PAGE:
photo: Malcolm Klock

photo: Malcolm Klock

"Densely dimensional, unpredictable, strangely graceful and wild, Alice Klock's dances are like elegant ribbons caught in hopelessly tangled knots. "

-Dance Magazine

 choreographic Biography

I began dancing at age 11. I trained at Interlochen Arts Academy from 2003–07, and at the Alonzo King LINES Ballet and Dominican University of California’s joint BFA program from 2007–09, in addition to dance studies at Boston Ballet School, Canada’s National Ballet School, Miami City Ballet School, San Francisco Ballet School, the San Francisco Conservatory of Dance and Springboard Danse Montréal.

I joined Hubbard Street Dance Chicago in September 2009 and danced with the company for nine years. As a dancer I originated roles in works by Alonzo King, Kyle Abraham, Alejandro Cerrudo, Brian Brooks, Lucas Crandall, and Robyn Mineko Williams, and performed repertoire by choreographers including Nacho Duato, Mats Ek, Crystal Pite, Sharon Eyal, William Forsythe, Ohad Naharin, and Jiří Kylián.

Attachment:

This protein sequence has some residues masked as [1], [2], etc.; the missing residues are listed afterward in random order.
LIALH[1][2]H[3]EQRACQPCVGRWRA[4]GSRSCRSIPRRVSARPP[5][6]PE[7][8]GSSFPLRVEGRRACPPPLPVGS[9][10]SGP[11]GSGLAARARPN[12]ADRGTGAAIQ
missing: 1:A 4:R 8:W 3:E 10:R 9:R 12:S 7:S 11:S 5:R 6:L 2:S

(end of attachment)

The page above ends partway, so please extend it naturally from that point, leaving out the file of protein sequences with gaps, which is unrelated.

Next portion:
Alongside performing I have created choreographic work for Hubbard Street, Whim W’Him, Alonzo King LINES Ballet BFA, Loyola University, Visceral Dance Chicago, SALT Contemporary Dance‘s LINK Festival, The Juilliard School, Neos Dance Theater, Peridance’s BLUEPRINT, The Cambrians, and NW Dance Project's "LAUNCH". I have enjoyed participating as a choreographer in collaborations with the Art Institute of Chicago, the School of the Art Institute of Chicago, and the International Beethoven Project. I have been a winner of numerous choreographic competitions including Hubbard Street's International Commissioning Project, NW Dance Project's Pretty Creatives International Choreographic Competition, and Whim W’him’s Choreographic Shindig. In 2017 I was named Hubbard Street's Choreographic Fellow and in 2018 was named one of Dance Magazine’s 25 to Watch. 

Alongside my individual work I create, perform, teach, and travel as part of FLOCK, a co-choreography company formed by Florian Lochner and myself.




Photos: Quinn Wharton and Todd Rosenberg